Inspiration2 min

2x6 Walls Achieve Multiple Goals

In many climates, codes are forcing residential construction to use 2x6 walls and denser insulation such as mineral wool. At the same time, many homes are zero lot line which require additional fire endurance when 10’ or less from an adjacent home. Couple those factors with the need for a structural wall that can withstand seismic and high wind forces and we have serious demands on a wall.

The Intertek-listed LPB/WPPS 60-01 2x6 exterior load-bearing wall assembly helps meet these demands and achieves three major objectives: fire code compliance, sound reduction and higher R-values than most 2x4 assemblies. According to a recent study by Home Innovation Research Labs, more than 40 percent of all exterior walls in new single-family construction now use 2x6 assemblies—more than a 10 percent increase in the last decade.

This assembly uses LP® FlameBlock® Fire-Rated Sheathing to meet fire codes for zero-lot-line construction where walls are close to the property line. A 2x6 stud creates 5½-inch wall depth to accommodate more insulation. The extra space offers many advantages. Using mineral wool insulation in a 2x6 wall assembly increases the Sound Transmission Class (STC) rating compared to standard fiberglass insulation. This means that less outdoor noise penetrates the wall. Plus the additional mineral wool insulation in 2x6 assemblies can also achieve an R-value of 23 compared to the typical R-15 in 2x4 walls.

Installing 2x6 exterior walls makes a lot of sense in cold-weather regions and urban infill applications. Homeowners get the triple benefit of fire code compliance, greater energy savings and less outdoor noise intruding into the living space.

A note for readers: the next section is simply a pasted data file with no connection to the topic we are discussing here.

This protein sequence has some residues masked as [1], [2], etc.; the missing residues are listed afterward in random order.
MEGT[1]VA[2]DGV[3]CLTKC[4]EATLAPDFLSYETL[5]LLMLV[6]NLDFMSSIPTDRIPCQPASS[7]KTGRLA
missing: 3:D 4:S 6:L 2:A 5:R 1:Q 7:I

Find out where you can purchase fire-rated OSB sheathing for 2x6 wall assemblies.

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Protecting Your Business From Subcontractor Mistakes

Both general contractors and building product dealers have a lot on the line when they use subs, so it’s important to understand subcontractor liability. It’s common for both dealers and Big Box retailers to hire a subcontractor to install materials like hardwood flooring purchased at their stores. GCs likewise have relationships with many trade subcontractors.

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Industry Trends4 min
A Mid-Year Look at 2019 Exterior Trends

While many building professionals actively seek out exterior trends at the start of the new year, it’s important to keep on top of trends as we approach the latter half of 2019. Taking a mid-year look at what industry trends have dominated so far and what’s to come will ensure you are delivering your customers timely recommendations when it comes to their home’s aesthetic.

Industry Trends8 min
Building Smarter Starts With Smashing Silos

One of the most vexing problems in home construction is that productivity isn’t rising fast enough – even though there are fabulous productivity tools everywhere you look. Making a process lean and efficient isn’t always the answer, according to John Murphy from the consulting firm FMI. Sometimes a process can be scrapped entirely, which in turn causes productivity to soar. But it can only happen when all the key stakeholders – developers, designers, manufacturers and builders – tear down their respective silos and start collaborating more effectively.

Industry Trends7 min
A Solution for the Labor Shortage?

The on-going shortage of skilled labor in the construction field is forcing manufacturers to find creative ways to deal with it, particularly in product design and training. First, the products themselves need to be intuitive and designed to eliminate unnecessary mistakes. Sub-flooring products offer a good example of how to design for easy installation.